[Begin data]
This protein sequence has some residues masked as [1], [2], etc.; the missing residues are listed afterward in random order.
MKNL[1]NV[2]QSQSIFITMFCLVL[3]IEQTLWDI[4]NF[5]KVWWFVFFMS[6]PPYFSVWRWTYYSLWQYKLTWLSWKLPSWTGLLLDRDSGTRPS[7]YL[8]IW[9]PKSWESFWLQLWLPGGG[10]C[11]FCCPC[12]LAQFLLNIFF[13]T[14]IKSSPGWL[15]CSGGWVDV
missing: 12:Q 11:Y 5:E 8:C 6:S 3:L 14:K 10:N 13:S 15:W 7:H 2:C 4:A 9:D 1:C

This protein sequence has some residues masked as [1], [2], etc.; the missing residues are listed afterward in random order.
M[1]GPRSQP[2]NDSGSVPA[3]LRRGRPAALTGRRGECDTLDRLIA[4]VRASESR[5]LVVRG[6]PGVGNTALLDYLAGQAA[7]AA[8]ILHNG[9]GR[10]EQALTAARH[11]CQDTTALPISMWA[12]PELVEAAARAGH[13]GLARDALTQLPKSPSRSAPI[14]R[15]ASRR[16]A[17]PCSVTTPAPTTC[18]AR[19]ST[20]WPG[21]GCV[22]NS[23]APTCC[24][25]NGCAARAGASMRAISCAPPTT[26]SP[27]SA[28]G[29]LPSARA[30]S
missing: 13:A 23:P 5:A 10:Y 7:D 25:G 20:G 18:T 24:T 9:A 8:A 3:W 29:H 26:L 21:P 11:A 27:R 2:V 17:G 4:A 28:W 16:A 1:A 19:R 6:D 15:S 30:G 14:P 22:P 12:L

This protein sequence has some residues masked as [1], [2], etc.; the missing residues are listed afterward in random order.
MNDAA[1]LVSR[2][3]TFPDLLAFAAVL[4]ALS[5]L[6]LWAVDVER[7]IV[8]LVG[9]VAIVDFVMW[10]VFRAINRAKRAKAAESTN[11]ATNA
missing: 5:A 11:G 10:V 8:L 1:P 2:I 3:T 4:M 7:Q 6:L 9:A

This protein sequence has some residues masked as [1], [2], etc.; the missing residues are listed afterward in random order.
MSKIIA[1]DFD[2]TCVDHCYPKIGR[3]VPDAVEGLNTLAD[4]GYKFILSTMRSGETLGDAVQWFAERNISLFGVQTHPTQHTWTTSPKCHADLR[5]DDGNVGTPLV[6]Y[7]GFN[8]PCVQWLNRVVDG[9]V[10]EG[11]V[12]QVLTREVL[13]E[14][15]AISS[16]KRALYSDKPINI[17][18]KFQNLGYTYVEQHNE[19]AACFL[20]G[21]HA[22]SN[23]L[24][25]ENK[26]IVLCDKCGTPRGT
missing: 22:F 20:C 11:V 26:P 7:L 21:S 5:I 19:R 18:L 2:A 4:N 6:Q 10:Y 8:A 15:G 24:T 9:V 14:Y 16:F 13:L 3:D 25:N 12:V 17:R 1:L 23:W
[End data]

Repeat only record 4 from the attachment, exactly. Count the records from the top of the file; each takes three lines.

This protein sequence has some residues masked as [1], [2], etc.; the missing residues are listed afterward in random order.
MSKIIA[1]DFD[2]TCVDHCYPKIGR[3]VPDAVEGLNTLAD[4]GYKFILSTMRSGETLGDAVQWFAERNISLFGVQTHPTQHTWTTSPKCHADLR[5]DDGNVGTPLV[6]Y[7]GFN[8]PCVQWLNRVVDG[9]V[10]EG[11]V[12]QVLTREVL[13]E[14][15]AISS[16]KRALYSDKPINI[17][18]KFQNLGYTYVEQHNE[19]AACFL[20]G[21]HA[22]SN[23]L[24][25]ENK[26]IVLCDKCGTPRGT
missing: 22:F 20:C 11:V 26:P 7:L 21:S 5:I 19:R 18:L 2:A 4:N 6:Q 10:Y 8:A 15:G 24:T 9:V 14:Y 16:F 13:L 3:D 25:N 12:V 17:R 1:L 23:W